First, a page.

Michael Nodianos, 18, was intoxicated when he participated in a vile video in which he mocks the alleged rape of a 16-year-old girl last August. The video resurfaced last week after a hacktivist group posted it on YouTube.

Michael Nodianos, 18, participated in a video in which he mocks the alleged rape of a 16-year-old girl last August. The video resurfaced last week after a hacktivist group posted it on YouTube.

The good people of Steubenville, Ohio are in the middle of a modern-day gang rape case that is disheartening in a number of ways. What strikes me about the story are the displays of indifference to the drugging, dragging and public gang rape of the 16-year-old West Virginian girl this past August.

This guy (see image) should be replaced with another guy. The guy I want to read about is the guy who sends his video to the police the night of the event and calls and reports the crime.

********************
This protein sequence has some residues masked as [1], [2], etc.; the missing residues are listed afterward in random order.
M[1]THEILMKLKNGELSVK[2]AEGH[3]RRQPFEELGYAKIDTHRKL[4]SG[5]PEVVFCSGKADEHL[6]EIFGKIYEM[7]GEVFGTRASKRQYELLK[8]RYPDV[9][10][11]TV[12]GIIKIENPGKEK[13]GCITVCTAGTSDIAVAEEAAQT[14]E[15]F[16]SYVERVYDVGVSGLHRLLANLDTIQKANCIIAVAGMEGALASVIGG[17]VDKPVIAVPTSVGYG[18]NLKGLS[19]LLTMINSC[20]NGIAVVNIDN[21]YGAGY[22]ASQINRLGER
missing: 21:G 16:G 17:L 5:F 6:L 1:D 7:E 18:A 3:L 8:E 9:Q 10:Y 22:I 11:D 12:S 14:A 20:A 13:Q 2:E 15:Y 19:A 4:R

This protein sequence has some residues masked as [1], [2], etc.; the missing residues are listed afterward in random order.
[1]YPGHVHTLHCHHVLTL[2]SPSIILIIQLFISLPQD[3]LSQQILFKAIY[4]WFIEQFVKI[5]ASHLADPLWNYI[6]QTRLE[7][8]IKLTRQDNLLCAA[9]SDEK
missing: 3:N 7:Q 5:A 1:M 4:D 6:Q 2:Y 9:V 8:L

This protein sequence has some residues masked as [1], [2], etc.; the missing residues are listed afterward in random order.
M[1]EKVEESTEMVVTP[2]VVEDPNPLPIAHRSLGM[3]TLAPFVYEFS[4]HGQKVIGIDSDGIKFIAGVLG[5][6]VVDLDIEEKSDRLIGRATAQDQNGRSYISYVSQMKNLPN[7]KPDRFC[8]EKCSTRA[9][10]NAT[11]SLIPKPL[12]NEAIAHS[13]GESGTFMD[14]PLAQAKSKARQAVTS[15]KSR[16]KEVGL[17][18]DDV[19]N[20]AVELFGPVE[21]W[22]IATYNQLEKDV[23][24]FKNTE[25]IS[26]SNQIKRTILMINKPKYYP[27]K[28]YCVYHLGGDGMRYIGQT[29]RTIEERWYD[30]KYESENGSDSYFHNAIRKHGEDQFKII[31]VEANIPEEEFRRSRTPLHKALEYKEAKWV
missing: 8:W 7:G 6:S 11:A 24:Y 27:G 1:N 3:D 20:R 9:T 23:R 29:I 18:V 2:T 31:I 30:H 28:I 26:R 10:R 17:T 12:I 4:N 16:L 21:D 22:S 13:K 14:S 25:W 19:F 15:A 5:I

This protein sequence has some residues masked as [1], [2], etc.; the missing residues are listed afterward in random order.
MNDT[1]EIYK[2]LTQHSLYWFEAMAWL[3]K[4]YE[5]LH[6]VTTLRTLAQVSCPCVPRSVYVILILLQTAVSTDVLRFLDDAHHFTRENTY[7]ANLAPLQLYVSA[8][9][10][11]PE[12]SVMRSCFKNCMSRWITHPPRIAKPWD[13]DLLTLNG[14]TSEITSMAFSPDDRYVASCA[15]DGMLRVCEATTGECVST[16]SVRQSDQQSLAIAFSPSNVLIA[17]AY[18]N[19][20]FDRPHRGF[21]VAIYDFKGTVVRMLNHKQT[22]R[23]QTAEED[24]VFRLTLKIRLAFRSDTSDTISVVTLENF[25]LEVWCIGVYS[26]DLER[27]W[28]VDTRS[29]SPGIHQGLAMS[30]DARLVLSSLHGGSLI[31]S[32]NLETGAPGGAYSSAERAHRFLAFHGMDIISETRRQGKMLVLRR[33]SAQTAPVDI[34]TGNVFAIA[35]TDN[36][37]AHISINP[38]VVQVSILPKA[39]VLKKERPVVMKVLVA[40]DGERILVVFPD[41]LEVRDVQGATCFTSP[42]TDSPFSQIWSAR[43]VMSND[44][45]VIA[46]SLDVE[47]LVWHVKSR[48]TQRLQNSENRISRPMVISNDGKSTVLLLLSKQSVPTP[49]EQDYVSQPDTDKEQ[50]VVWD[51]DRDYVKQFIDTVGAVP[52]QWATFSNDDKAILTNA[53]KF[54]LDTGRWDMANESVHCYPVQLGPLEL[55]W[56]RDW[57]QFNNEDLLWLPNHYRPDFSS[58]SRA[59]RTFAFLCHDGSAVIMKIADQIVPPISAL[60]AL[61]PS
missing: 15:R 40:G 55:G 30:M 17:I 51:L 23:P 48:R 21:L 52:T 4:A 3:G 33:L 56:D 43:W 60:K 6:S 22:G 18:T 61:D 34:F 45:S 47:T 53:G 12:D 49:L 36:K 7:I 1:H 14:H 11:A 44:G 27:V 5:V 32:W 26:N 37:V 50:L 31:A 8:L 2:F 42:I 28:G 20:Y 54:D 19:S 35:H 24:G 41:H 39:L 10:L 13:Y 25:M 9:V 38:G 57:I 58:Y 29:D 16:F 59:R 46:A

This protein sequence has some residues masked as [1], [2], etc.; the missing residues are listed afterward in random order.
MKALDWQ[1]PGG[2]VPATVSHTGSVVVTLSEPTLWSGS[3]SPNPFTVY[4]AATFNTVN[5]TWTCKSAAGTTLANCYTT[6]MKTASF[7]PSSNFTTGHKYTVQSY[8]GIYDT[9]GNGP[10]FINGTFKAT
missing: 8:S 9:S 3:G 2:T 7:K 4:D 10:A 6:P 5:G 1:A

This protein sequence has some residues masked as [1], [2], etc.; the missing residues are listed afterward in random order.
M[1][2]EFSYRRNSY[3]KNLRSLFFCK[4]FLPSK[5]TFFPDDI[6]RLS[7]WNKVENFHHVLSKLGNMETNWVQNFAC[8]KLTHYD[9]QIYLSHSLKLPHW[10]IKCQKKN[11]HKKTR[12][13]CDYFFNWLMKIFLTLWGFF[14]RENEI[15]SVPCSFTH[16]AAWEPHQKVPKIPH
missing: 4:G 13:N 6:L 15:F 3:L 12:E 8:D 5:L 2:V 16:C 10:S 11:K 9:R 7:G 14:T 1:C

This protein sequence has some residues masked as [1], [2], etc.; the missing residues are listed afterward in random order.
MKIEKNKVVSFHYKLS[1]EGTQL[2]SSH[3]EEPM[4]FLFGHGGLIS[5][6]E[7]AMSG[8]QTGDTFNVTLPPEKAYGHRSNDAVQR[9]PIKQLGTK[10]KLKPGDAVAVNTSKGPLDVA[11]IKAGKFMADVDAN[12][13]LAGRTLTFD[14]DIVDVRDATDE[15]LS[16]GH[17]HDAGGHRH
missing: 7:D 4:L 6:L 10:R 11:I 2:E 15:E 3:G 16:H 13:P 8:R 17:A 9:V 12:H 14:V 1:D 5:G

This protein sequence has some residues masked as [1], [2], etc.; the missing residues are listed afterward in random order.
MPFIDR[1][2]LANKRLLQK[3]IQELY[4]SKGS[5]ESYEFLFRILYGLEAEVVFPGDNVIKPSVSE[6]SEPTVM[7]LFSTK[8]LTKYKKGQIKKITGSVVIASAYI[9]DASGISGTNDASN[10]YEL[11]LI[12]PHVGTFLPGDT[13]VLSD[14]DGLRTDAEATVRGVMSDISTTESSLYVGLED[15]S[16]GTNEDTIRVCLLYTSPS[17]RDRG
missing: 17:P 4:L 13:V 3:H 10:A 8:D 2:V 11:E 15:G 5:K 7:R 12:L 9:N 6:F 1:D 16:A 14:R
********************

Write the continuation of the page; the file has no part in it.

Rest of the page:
The parents I want to read about are the parents who say, “yes, well, we raised him to be a responsible ally, it’s no wonder he did what he did.”

We need a better strategy to engage bystanders when it comes to sexual violence so that when they see something – they actually “say something.”

As the story deepens (see New Yorker article) we learn that this isn’t the first time something as cruel, vicious and illegal has happened around Steubenville High (or other schools for that matter).

“Peer pressure” is something we made fun of when I was a teen but it’s at the crux of indifference to violent crime and probably why, given the many people who had opportunities to intervene, they did nothing.

The enormously popular author, Stieg Larson, who wrote the “The Girl with the Dragon Tattoo” series fell victim to it as a teen.

Mr. Larson witnessed the gang rape of a girl, a real-life Lisbeth, by his friends. He didn’t intervene, and according to his longtime friend, this inaction haunted him the rest of his days.

Given the long life of a story on the web, I can only imagine Michael Nodianos’s future regret.